A Russian anti-aircraft missile fired from a fairly small area in eastern Ukraine destroyed Malaysian Airlines Flight 17 on July 17, 2014, killing the 298 people aboard, according to a report from the Dutch Safety Board released Tuesday.
The report is by far the most in-depth and definitive to date dealing with the deadly attack, which struck a passenger flight that happened to be flying over the Ukrainian civil war zone.
While identifying the type of rocket, warhead and launcher, the report stops short of assessing blame or naming who might have been responsible for pulling the trigger. Russian and Ukrainian officials, as well as pro-Russian separatists involved in a civil war in Ukraine’s southeast corner, have traded allegations in the 452 days since the plane was shot down.
But the report does eliminate theories offered by Russian and pro-Russian analysts that suggested Ukrainian jets had tracked and destroyed the flight, and it places the launch point in a 123-square-mile area of eastern Ukraine – about the size of a medium-sized U.S. city such as Columbia, S.C., Kansas City, Kan., or Mobile, Ala.
That general geographic location points a finger at Russia or pro-Russian separatists, though the report says that “further forensic research is required to determine the launch location.” Such an investigation is already underway, with results expected in 2016.
Ukrainian reaction was swift and strong. Prime Minister Arseniy Yatsenyuk said, “Personally, I have no doubt that this was a planned operation by Russian special services.”
He said that the report clearly indicates the missile was fired from territory “controlled by Russian militants,” but he went on to add that Ukraine has doubts the rebels were capable of shooting down the plane. “There is no doubt that drunk separatists cannot control such complicated systems,” he said Tuesday during a Ukrainian government meeting.
In a chilling side note, the report said at the time the Malaysian airliner was destroyed, three other passenger flights were in the general area.
Ukrainian officials released their own technical study, in which they claimed the missile was fired from the town of Snizhne in the Donetsk region, which was firmly under the control of pro-Russian separatists at the time. Urkainian officials said they believe the separatists were supplied, trained and led by members of the Russian military.
Officials in Moscow claimed that the missile in question, an 9M38, hadn’t been used by the Russian military since 2011 and said that their studies indicate it was fired from territory controlled by Ukraine. Yan Novikov, an executive with Russian state-controlled arms maker Almaz-Antey, told a news conference that the Russians believe the missile came from the vicinity of Zaroshchenskoye, a rural settlement in the Donetsk region that was under Ukrainian control.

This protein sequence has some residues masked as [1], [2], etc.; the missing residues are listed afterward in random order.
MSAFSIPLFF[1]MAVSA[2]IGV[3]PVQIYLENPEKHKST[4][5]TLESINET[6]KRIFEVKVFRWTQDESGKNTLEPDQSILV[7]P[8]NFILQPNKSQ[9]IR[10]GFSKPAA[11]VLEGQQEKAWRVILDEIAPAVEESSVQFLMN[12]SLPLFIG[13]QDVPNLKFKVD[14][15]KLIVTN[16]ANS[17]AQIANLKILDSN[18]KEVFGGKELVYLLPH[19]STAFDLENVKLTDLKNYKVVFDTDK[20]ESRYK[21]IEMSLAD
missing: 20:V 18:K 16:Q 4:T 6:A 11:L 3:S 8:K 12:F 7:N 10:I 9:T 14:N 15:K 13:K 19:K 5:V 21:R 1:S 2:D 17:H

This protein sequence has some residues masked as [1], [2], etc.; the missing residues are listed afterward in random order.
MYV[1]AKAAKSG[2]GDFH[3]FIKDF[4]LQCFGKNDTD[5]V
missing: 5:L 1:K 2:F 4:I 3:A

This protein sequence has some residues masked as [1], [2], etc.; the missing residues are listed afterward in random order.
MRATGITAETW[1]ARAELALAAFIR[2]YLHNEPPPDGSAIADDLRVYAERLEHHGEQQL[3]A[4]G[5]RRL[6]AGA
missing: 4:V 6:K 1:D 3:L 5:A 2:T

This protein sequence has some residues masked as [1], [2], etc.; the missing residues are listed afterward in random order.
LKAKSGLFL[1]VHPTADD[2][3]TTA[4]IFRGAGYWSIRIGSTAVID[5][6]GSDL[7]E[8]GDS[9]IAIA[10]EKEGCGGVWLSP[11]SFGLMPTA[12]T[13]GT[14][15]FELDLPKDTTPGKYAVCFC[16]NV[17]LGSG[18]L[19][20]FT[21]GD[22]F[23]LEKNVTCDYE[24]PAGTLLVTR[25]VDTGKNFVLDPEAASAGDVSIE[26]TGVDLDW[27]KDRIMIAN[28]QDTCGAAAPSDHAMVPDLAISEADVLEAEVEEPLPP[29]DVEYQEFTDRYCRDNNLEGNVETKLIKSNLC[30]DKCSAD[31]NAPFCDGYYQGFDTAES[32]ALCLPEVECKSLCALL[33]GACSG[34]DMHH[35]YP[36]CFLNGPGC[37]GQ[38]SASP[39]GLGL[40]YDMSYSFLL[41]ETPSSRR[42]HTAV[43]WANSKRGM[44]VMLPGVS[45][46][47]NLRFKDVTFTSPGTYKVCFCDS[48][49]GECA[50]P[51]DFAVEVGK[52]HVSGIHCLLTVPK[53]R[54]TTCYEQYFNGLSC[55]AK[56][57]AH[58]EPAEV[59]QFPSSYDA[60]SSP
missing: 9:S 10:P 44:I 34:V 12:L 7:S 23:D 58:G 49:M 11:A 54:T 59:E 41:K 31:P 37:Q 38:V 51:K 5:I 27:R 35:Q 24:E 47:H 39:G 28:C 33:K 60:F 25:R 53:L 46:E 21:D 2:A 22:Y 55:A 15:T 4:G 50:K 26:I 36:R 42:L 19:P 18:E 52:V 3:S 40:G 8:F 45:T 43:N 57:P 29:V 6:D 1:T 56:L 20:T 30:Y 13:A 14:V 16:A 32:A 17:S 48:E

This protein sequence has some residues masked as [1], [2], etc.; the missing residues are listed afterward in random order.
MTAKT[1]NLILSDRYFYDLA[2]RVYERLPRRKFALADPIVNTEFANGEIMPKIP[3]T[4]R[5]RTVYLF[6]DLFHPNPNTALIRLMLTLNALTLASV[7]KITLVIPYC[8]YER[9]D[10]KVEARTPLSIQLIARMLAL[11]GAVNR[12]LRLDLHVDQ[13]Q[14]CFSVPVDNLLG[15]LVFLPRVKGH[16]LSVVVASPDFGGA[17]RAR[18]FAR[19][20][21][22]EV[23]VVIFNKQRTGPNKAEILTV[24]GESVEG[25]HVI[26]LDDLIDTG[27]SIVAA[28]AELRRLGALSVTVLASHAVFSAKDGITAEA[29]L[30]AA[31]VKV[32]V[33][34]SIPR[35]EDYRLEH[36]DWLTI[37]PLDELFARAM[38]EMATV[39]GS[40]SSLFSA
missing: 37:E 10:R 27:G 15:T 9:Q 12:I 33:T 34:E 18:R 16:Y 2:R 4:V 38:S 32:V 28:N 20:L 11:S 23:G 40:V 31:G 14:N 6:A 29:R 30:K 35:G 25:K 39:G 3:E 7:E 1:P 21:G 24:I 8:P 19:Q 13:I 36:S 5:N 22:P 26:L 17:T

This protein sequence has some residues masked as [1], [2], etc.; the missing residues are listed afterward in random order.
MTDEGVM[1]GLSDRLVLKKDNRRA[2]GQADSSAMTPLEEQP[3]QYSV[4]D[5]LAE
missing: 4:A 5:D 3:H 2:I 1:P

The report did fault Ukraine for not having closed its airspace to civilian aircraft in the days before the Malaysian airliner was downed. The report noted that military aircraft had been shot on July 14 and 16 that were flying at the same altitude as civilian airliners. Those incidents “provided sufficient reason for closing the airspace above the eastern part of Ukraine as a precaution.”
Ukrainian officials said that at the time they didn’t know such high-level anti-aircraft systems had been moved into the area.
Flight 17 had left Amsterdam earlier that day, headed to Malaysia’s capital, Kuala Lumpur. It was following a fairly standard flight path that took it over the Netherlands, Germany, Poland and Ukraine before it was shot down just as flight control was about to be passed to Russian air traffic controllers.
Of the 298 people on board, 196 were Dutch citizens.
The report paints a graphic picture of how the plane was downed. The missile exploded, it said, just outside the left cockpit window, sending missile fragments into the bodies of the plane’s pilot, first officer and another crew member who was in the cockpit at the time. Those deadly fragments proved critical to determining what type of missile had been used.
Until the explosion, the flight had been routine, according to the cockpit and flight data recorders, which were handed over to investigators by pro-Russian separatists. Then two “peaks of sound” could be detected in the last 20 milliseconds of the cockpit recorder, and both recorders’ data “ended abruptly, at 13:20:03” (1:20 p.m. and three seconds local time).
The report noted the “shape and form of the parts recovered is consistent with a 9M38 series surface-to-air missile.”
“The impact killed the three persons in the cockpit and caused structural damage to the forward part of the aeroplane (sic), leading to an in-flight breakup,” the report said. “The breakup resulted in a wreckage area of 50 square (kilometers, about 19 square miles) between the village of Petropavlivka and the town of Hrabove. All 298 occupants lost their lives.”
In a chilling side note, the report said at the time the Malaysian airliner was destroyed, three other passenger flights were in the general area – a Singapore Air flight, an Air India flight and a flight belonging to the Taiwanese airline EVA. One of those planes was just 20 miles or so away.
Matthew Schofield: @mattschodcnews